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STAR WARS TRILOGY

Review by Michael Jacobson

Stars:  Mark Hamill, Harrison Ford, Carrie Fisher, Alec Guinness, Peter Mayhew, David Prowse, Anthony Daniels, Kenny Baker, Billy Dee Williams, Frank Oz, voice of James Earl Jones
Directors:  George Lucas, Irvin Kershner, Richard Marquand
Audio:  Dolby Digital 5.1
Video:  Anamorphic Widescreen 2.35:1
Studio:  20th Century Fox
Features:  See Review
Lengths:  123 Minutes, 129 Minutes, 136 Minutes
Release Date:  September 21, 2004

A long time ago in a galaxy far, far away…

Overview:

In the summer of 1977, a new phenomenon took over the culture of the world, and it’s never really released its grip.  It was a science fiction fantasy with an evil empire, brave rebels, a princess, a farm boy, a space pirate, and the most dysfunctional father-son relationship since Abraham tried to sacrifice Isaac.  It was called Star Wars, and unless you were a hermit in a cave, you couldn’t escape it.  It was in movie theatres, in record shops, in toy stores, on T-shirts and lunchboxes and just about any other inanimate object imaginable.  In fact, I take it back…I could have sworn I saw that hermit wearing a shirt with Darth Vader’s image on it and sporting the caption, “Who’s your daddy?”

It was a great year to be an eight year old boy and starting my third grade year fully equipped with my favorite Star Wars characters all over my folders, notebooks and Thermos bottle.  It was fun to collect the action figures and wage my own battles against the Empire after classes and on weekends, or re-enacting my favorite scenes with my friends while shooting those rather insipid official Star Wars laser pistols that made goofy noises and didn’t do much else.  It was a year when “Hey, how’s it going?” was replaced by “May the Force be with you.”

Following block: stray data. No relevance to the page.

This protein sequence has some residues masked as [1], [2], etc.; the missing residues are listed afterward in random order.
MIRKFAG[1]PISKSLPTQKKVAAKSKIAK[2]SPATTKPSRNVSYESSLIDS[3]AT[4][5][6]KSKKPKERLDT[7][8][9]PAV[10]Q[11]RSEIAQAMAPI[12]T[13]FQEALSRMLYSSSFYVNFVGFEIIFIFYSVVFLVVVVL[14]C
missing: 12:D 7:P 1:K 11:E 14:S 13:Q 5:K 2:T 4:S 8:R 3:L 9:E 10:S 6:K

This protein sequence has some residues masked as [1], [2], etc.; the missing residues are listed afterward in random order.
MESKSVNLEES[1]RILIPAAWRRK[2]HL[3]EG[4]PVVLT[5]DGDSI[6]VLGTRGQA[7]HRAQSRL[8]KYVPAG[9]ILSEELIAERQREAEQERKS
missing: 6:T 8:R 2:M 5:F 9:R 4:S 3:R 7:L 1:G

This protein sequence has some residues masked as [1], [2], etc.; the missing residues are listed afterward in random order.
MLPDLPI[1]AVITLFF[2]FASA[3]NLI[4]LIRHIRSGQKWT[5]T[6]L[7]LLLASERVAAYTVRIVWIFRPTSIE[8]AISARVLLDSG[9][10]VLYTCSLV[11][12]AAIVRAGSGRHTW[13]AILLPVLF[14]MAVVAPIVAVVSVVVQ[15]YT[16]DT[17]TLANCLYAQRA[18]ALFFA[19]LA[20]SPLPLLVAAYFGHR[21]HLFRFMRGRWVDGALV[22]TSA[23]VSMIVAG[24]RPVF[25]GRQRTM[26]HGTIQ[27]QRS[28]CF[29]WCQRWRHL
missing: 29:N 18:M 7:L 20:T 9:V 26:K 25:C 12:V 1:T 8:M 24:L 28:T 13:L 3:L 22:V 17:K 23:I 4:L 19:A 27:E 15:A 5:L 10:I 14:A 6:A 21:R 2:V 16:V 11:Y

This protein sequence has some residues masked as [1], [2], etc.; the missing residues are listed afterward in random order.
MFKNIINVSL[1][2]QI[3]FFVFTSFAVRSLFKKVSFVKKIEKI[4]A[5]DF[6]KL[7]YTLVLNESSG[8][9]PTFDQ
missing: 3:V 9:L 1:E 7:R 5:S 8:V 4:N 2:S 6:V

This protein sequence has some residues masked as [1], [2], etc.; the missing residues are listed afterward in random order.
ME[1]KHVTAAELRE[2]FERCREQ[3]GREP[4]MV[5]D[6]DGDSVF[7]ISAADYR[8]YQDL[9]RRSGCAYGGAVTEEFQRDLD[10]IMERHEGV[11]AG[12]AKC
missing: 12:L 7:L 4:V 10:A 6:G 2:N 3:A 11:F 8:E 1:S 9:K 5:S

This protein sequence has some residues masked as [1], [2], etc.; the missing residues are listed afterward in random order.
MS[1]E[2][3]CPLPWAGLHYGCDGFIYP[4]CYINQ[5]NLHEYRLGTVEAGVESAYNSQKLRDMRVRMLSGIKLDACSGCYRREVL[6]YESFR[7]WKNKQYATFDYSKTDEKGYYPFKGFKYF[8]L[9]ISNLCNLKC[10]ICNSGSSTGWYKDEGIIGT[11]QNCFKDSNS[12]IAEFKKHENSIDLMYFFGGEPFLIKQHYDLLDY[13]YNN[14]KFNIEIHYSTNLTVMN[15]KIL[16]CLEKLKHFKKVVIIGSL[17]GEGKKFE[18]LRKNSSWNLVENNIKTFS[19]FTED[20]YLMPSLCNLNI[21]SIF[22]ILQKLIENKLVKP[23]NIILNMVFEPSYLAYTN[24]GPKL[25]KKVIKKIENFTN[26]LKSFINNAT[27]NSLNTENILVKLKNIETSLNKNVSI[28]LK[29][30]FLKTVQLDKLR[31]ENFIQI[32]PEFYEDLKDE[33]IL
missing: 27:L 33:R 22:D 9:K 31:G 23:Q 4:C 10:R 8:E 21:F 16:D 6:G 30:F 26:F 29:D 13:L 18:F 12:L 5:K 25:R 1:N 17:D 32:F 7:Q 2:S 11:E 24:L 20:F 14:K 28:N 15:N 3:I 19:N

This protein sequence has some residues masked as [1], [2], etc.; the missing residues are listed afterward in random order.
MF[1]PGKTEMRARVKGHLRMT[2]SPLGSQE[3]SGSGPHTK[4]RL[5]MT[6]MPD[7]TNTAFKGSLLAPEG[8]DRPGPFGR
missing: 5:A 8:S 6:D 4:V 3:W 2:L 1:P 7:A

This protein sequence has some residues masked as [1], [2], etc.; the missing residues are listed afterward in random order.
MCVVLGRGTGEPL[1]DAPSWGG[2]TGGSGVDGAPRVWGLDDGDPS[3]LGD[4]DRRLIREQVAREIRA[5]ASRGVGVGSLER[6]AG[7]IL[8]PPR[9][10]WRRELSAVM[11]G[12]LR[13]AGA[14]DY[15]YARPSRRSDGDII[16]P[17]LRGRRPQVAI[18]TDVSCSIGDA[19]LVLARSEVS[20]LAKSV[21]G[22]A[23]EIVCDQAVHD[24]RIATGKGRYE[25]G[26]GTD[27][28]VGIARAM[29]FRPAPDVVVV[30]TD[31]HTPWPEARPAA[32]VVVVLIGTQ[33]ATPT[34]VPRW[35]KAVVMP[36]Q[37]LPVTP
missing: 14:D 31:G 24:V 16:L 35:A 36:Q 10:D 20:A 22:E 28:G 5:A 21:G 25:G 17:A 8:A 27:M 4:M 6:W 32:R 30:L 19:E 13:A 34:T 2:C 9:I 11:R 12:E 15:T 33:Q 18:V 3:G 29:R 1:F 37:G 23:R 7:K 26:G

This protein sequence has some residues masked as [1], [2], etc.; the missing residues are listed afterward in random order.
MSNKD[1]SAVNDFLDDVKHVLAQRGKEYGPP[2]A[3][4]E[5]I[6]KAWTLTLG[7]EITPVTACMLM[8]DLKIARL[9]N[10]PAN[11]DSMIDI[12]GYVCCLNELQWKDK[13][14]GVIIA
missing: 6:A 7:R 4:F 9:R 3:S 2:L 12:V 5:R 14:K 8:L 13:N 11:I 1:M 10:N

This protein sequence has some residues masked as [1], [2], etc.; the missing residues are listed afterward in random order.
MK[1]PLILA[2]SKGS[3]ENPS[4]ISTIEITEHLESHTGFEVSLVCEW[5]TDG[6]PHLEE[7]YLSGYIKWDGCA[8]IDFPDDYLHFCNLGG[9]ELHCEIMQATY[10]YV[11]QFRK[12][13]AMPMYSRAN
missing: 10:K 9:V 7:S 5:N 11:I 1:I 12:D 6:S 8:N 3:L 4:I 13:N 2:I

It was the film that turned a mild mannered young moviemaker from California into the master of an empire of his own.  George Lucas had earned acclaim for his work on THX 1138 and American Graffiti, but with Star Wars, he attained a new level of success and a cult status few artists have ever matched.

His fans ate it up, and they wanted seconds…and fortunately for us, Lucas had always intended to craft a full trilogy to bring his characters and story full circles.  The only thing in my youth that could have compared to the event of Star Wars was the 1980 release of The Empire Strikes Back, in which Lucas’ original vision stretched further and filled even more of our cultural expanse.  A new mythology was being created, and we were all getting indoctrinated.

He rounded out his original concept in 1983 with Return of the Jedi, but he always spoke of a trilogy of trilogies.  The first movie had been intriguingly subtitled Episode IV, meaning we hadn’t come in at the beginning of the story, but arrived at one already in progress.  Lucas had hoped to eventually give the world Episodes I-III and Episodes VII-IX.  The former will reach full completion with next year’s release of Revenge of the Sith.  The latter was summarily abandoned by its creator.

But there was always something special and unflappable about that original trilogy.  The greatly hyped new films of recent years have satisfied, but the experiences of the first ones can’t quite be replicated.  Those of us who were kids at the time have looked back fondly for decades now and realized it was really a special time to be boys or girls and have our imaginations opened by what was nothing short of a quantum leap forward in cinema history.

Now, after years and years of VHS and Beta tapes and laserdiscs, the original trilogy has made DVD.  That’s the good news.  The not-so-good news is that they’re not quite the movies we remembered from our youths.  Everything we loved about them is still there, but Lucas has never reached a plateau of satisfaction with those films.  In 1997 he re-issued them for theatres with restored picture and sound, updated special effects, and even some new footage.  But now, these DVDs have been tinkered with even further.  You’ll notice differences; some subtle, like cleaned-up lightsabers or a better Jabba in Episode IV, some not-so-subtle, like the fact that Ian McDiarmid now plays the Emperor in Empire and Hayden Christensen is the ghost of Anakin in Jedi. 

Are they necessary changes that enhance the experience, or are they artistic blasphemies akin to rewriting the Bible?  That’s a question that I believe will be kicked around for many years to come, and may even pass from generation to generation.  For my own part, I wish Lucas had opted to release both the original, untouched trilogy AND his new revamped ones at the same time.  I would have bought both…and I bet I wouldn’t have been alone.